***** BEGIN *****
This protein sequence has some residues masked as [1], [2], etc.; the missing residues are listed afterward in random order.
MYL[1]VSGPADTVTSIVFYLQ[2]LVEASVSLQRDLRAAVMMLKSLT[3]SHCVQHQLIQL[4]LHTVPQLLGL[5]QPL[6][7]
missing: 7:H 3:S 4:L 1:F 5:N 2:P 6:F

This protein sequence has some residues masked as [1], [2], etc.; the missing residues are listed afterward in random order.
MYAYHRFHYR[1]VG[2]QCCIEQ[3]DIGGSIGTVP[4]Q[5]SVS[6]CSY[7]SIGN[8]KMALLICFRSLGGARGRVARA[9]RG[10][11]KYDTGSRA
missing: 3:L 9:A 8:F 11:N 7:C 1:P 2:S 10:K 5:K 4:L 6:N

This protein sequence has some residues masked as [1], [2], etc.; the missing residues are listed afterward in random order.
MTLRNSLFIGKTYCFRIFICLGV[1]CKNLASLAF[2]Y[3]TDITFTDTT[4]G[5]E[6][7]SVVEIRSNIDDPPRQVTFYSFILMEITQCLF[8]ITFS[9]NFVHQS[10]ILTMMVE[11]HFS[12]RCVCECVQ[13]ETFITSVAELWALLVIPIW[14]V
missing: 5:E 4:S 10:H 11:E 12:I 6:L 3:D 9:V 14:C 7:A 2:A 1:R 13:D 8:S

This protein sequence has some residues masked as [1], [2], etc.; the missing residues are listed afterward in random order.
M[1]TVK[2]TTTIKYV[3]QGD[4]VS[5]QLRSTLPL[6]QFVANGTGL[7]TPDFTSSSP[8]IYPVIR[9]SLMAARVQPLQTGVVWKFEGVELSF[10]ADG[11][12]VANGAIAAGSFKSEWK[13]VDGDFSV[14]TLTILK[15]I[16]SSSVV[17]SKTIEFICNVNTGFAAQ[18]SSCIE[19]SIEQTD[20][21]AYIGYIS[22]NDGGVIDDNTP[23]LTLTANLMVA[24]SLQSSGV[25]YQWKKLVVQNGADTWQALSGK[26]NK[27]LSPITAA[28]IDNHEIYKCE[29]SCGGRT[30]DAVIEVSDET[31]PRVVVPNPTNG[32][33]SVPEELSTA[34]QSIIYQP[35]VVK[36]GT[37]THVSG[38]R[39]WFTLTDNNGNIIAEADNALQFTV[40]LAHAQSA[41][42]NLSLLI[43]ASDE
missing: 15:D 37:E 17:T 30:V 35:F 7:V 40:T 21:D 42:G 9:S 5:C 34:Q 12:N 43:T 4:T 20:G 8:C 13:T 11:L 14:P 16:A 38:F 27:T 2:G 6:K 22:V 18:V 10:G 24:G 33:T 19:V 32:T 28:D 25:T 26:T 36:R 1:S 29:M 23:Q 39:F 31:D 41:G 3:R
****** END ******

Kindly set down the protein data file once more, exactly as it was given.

This protein sequence has some residues masked as [1], [2], etc.; the missing residues are listed afterward in random order.
MYL[1]VSGPADTVTSIVFYLQ[2]LVEASVSLQRDLRAAVMMLKSLT[3]SHCVQHQLIQL[4]LHTVPQLLGL[5]QPL[6][7]
missing: 7:H 3:S 4:L 1:F 5:N 2:P 6:F

This protein sequence has some residues masked as [1], [2], etc.; the missing residues are listed afterward in random order.
MYAYHRFHYR[1]VG[2]QCCIEQ[3]DIGGSIGTVP[4]Q[5]SVS[6]CSY[7]SIGN[8]KMALLICFRSLGGARGRVARA[9]RG[10][11]KYDTGSRA
missing: 3:L 9:A 8:F 11:N 7:C 1:P 2:S 10:K 5:K 4:L 6:N

This protein sequence has some residues masked as [1], [2], etc.; the missing residues are listed afterward in random order.
MTLRNSLFIGKTYCFRIFICLGV[1]CKNLASLAF[2]Y[3]TDITFTDTT[4]G[5]E[6][7]SVVEIRSNIDDPPRQVTFYSFILMEITQCLF[8]ITFS[9]NFVHQS[10]ILTMMVE[11]HFS[12]RCVCECVQ[13]ETFITSVAELWALLVIPIW[14]V
missing: 5:E 4:S 10:H 11:E 12:I 6:L 3:D 9:V 14:C 7:A 2:A 1:R 13:D 8:S

This protein sequence has some residues masked as [1], [2], etc.; the missing residues are listed afterward in random order.
M[1]TVK[2]TTTIKYV[3]QGD[4]VS[5]QLRSTLPL[6]QFVANGTGL[7]TPDFTSSSP[8]IYPVIR[9]SLMAARVQPLQTGVVWKFEGVELSF[10]ADG[11][12]VANGAIAAGSFKSEWK[13]VDGDFSV[14]TLTILK[15]I[16]SSSVV[17]SKTIEFICNVNTGFAAQ[18]SSCIE[19]SIEQTD[20][21]AYIGYIS[22]NDGGVIDDNTP[23]LTLTANLMVA[24]SLQSSGV[25]YQWKKLVVQNGADTWQALSGK[26]NK[27]LSPITAA[28]IDNHEIYKCE[29]SCGGRT[30]DAVIEVSDET[31]PRVVVPNPTNG[32][33]SVPEELSTA[34]QSIIYQP[35]VVK[36]GT[37]THVSG[38]R[39]WFTLTDNNGNIIAEADNALQFTV[40]LAHAQSA[41][42]NLSLLI[43]ASDE
missing: 15:D 37:E 17:T 30:V 35:F 7:V 40:T 21:D 42:G 9:S 5:C 34:Q 12:N 43:T 4:T 20:G 8:C 13:T 11:L 14:P 16:A 38:F 27:T 2:G 6:K 22:V 18:V 10:G 24:G 33:T 19:V 32:T 28:D 25:T 26:T 36:R 1:S 29:M 23:Q 39:F 31:D 41:G 3:R